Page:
Map of Tufts College in 1938. In the lower right corner, you can see the new Cousens Gym north of College Avenue the rest of the undeveloped Stearns Estate. The building to the west of Cousens Gym was originally College Station, but at this time it had been home to Tufts University Press for some time.
Map of Tufts College in 1929, less than a decade after the Stearns mansion was torn down. In the lower right is College Avenue, labeled "To Willows + Medford," referring to the street's nickname. Arrows also indicate that the Site for New Gym and the Tufts College Press are located to the right of the railroad.
View towards Medford Square from the top of College Hill (Tufts College), ca. 1910. The tree-lined Avenue stretching left to right is College Avenue, also known as The Willows. The Boston & Maine Railroad parallels the bottom of the image, with College Hill Station appearing at the bottom left. Behind the station is Pansy Park, a pansy nursery. To the left of Pansy Park is property belonging to the Stearns Estate. Across College Avenue are the clay pits.
Photograph of Eaton Hall in the winter in 1950. Eaton Hall served as the library from its construction in 1908 until the construction of Wessell Library in 1964. The busts of John Brown and George L. Stearns were at one point on exhibit here at one point..
Photograph of Ballou Hall, the first building on the campus of Tufts College, 6 years after it was opened. Until East Hall was constructed in 1860, Ballou Hall was the college's only building and it provided space for classrooms, a dormitory, a chapel, and a library. Originally called simply College Hall, Ballou Hall was renamed after named after Hosea Ballou II, the college's first president.
Black-and-white photograph of an untitled oil-on-board painting known as "College Hill from Medford," attributed to Benjamin Champney, ca. 1865 (Tufts University Permanent Collection AI 07400). The painting shows the Paul Curtis house and Ballou Hall of Tufts College in the distance, as seen from north of the Mystic River, ca. 1855.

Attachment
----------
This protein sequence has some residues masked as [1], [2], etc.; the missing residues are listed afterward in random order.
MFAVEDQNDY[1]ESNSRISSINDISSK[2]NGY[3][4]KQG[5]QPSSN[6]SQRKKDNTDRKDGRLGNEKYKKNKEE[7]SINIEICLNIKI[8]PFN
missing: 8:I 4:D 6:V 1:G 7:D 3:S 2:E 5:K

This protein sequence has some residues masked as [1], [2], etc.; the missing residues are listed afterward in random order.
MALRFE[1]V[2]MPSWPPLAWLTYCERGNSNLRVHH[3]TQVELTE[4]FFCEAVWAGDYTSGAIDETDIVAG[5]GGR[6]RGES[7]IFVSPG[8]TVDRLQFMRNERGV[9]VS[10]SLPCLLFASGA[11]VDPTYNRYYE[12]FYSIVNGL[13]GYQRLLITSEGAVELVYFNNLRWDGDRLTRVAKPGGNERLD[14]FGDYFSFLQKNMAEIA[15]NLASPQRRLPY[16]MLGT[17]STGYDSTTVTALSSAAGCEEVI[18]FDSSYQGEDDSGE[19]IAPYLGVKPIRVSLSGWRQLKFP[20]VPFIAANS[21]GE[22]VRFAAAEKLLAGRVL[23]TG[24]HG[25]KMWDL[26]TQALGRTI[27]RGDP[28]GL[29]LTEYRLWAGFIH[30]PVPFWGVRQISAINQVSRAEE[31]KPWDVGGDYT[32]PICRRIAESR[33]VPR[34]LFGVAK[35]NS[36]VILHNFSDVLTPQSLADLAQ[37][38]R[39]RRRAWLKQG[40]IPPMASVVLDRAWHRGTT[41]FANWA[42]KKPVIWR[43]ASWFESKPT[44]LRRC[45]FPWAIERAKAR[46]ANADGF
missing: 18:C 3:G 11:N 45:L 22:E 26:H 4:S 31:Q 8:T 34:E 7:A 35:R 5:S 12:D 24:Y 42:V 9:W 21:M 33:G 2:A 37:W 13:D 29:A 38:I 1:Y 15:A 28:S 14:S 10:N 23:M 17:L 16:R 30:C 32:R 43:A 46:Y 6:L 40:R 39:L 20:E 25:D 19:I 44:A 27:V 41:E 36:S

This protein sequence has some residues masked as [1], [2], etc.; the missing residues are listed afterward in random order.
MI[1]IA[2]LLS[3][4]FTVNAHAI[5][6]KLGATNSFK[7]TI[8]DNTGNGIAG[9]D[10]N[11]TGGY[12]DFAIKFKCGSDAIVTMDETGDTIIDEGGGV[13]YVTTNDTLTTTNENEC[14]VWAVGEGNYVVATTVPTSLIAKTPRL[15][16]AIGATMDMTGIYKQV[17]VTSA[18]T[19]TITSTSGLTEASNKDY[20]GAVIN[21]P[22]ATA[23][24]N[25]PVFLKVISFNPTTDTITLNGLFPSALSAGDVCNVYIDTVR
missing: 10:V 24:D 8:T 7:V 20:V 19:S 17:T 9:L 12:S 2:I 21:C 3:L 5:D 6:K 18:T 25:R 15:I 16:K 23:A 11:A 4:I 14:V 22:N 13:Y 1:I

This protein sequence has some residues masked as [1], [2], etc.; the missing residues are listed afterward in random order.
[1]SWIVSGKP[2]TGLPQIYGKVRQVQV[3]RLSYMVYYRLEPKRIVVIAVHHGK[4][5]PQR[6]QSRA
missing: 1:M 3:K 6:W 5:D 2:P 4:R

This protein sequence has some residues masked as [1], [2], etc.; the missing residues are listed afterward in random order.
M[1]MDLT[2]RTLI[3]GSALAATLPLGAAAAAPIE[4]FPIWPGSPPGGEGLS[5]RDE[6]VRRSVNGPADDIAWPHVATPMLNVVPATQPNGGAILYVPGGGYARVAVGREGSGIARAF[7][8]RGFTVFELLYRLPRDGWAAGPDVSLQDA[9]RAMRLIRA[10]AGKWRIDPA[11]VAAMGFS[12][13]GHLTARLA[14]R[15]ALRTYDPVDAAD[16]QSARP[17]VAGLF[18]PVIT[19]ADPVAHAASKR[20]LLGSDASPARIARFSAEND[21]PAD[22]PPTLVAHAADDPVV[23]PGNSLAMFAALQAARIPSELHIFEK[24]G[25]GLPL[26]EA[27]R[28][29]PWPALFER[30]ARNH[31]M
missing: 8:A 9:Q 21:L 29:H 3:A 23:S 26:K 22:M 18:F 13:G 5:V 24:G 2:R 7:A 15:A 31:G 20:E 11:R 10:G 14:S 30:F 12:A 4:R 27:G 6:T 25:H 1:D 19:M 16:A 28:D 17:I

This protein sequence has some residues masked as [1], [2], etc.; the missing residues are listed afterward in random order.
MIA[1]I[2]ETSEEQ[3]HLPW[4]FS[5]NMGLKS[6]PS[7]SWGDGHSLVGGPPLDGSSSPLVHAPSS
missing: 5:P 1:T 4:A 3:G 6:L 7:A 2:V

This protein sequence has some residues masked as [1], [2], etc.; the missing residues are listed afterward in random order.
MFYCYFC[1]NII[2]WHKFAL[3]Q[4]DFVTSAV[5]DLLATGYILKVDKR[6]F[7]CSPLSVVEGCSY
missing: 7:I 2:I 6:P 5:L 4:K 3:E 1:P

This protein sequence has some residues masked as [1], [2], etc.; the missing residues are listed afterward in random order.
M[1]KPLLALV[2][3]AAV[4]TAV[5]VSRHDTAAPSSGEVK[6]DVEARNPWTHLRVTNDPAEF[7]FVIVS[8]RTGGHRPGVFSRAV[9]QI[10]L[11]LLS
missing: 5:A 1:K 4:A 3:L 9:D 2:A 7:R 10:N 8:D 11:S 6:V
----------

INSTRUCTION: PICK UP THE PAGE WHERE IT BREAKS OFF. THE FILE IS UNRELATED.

Goddard Chapel soon after it was constructed on the campus of Tufts College, 1883. By the end of the 19th century, a plaque commemorating Dr. Edwin Hubbell Chapin had been placed inside the chapel, where it remains today.
Photograph of College Station at the corner of the Boston & Maine Railroad (foreground) and College Avenue (left). When the new Tufts College Station was built to the south, this building became occupied by Tufts College Press.
Map of Tufts College showing buildings present in 1932 and possible sites of future buildings. In the lower right quadrant, note the presence of the Physical Education Building (Cousens Gymnasium) and possible future additions northwest of College Avenue, as well as a large plot of the Stearns Estate yet undeveloped. In 15 years, this property would be home to Stearns Village.
College Architects: Andrews, Jones, Biscoe & Whitmore
Ballou's Pictorial, printed by M. M. Ballou in Boston, Saturday, October 11, 1856 (Vol. XI, No. 15). The front page article shows a sketch of Tufts College (Ballou Hall) and a short article about the first anniversary of the Universalist Tufts College, quoting Dr. Edwin H. Chapin.